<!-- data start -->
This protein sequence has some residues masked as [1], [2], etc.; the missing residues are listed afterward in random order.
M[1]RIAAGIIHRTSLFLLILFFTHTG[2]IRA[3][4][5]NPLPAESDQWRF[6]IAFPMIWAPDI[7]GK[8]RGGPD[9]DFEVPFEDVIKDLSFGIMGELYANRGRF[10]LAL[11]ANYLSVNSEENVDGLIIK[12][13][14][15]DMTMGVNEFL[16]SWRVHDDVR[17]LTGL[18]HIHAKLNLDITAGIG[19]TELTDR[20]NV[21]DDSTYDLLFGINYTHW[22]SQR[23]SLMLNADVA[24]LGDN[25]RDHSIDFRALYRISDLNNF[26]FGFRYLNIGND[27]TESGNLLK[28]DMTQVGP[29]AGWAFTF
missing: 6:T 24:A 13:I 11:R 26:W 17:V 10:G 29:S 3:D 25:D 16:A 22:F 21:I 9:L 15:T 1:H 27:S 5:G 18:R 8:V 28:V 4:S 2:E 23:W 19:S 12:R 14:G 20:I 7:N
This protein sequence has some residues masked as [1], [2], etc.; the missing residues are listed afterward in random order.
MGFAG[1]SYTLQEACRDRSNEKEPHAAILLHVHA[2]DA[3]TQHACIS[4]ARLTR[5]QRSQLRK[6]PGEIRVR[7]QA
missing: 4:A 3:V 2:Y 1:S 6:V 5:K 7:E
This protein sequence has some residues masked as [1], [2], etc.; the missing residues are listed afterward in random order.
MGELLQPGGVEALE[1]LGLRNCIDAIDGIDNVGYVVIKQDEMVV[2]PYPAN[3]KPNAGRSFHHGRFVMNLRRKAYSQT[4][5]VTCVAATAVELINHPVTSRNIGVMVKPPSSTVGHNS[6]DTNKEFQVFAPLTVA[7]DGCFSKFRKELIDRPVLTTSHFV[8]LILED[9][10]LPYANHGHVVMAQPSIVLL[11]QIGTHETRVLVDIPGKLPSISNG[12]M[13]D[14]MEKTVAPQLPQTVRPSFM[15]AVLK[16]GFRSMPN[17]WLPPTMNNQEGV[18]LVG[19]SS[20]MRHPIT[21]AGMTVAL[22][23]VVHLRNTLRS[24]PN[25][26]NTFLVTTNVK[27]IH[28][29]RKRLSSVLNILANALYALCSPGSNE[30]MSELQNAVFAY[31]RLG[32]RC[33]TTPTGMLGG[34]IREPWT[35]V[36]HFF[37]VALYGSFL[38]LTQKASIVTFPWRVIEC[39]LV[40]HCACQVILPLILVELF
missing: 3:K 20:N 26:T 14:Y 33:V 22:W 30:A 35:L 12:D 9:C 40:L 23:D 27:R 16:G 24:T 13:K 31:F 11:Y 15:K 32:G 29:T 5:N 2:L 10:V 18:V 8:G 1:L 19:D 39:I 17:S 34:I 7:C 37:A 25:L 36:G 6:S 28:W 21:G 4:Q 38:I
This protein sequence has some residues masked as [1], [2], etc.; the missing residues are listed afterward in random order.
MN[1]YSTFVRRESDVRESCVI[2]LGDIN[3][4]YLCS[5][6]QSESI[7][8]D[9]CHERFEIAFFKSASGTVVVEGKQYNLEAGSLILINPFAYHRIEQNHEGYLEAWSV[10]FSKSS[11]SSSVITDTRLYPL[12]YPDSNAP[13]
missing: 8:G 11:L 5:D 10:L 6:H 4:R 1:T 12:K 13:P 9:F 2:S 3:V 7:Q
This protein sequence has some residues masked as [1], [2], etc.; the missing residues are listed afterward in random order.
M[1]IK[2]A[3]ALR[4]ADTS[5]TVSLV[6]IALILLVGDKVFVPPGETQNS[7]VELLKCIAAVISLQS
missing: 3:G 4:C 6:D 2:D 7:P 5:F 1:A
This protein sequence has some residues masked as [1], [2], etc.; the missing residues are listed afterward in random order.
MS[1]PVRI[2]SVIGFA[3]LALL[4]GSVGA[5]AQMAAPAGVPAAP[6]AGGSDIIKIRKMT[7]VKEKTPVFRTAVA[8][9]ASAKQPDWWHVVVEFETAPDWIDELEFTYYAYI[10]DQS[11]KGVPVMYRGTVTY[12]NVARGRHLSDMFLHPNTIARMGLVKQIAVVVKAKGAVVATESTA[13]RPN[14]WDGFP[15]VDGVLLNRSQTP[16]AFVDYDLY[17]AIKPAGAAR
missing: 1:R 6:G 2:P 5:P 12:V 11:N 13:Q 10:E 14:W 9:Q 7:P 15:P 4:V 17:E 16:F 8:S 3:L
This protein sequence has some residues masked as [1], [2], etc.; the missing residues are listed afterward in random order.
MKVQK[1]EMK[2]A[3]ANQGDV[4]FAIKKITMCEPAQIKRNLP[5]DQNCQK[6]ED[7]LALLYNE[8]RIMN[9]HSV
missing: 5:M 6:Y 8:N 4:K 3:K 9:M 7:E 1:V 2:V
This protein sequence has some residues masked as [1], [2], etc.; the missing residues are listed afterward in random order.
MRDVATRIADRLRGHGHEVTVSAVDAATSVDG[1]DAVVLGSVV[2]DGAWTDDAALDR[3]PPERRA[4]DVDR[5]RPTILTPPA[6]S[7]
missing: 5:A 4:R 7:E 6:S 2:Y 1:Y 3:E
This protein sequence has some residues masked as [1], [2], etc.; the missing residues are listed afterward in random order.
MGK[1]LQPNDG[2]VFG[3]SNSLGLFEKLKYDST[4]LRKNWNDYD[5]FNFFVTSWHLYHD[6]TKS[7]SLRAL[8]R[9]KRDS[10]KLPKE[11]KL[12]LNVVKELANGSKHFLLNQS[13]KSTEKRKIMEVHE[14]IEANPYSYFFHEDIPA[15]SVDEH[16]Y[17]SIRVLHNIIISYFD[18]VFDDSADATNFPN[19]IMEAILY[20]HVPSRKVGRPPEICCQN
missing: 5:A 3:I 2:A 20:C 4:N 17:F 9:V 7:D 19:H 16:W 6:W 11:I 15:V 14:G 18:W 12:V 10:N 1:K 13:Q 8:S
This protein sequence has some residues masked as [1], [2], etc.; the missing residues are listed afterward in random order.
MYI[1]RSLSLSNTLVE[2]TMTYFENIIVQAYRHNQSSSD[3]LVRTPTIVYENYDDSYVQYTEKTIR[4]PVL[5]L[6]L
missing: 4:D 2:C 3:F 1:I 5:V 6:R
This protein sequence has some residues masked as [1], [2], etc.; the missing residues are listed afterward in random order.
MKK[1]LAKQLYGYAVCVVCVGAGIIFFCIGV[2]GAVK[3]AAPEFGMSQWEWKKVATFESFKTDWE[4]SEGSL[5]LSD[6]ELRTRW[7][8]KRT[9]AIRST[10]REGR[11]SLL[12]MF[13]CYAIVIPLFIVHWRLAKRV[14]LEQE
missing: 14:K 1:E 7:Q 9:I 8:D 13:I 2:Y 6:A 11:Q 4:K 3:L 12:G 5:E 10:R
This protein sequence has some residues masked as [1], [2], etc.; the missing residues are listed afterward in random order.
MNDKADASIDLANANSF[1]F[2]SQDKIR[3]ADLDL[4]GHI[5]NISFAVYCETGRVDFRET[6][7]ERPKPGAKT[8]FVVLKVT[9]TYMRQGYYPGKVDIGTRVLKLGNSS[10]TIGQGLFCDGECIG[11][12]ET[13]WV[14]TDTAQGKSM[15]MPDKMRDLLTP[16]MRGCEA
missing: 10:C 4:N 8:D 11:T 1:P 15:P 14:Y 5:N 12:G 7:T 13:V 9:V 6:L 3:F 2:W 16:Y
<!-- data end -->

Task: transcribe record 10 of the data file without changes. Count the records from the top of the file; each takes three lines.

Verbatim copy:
This protein sequence has some residues masked as [1], [2], etc.; the missing residues are listed afterward in random order.
MYI[1]RSLSLSNTLVE[2]TMTYFENIIVQAYRHNQSSSD[3]LVRTPTIVYENYDDSYVQYTEKTIR[4]PVL[5]L[6]L
missing: 4:D 2:C 3:F 1:I 5:V 6:R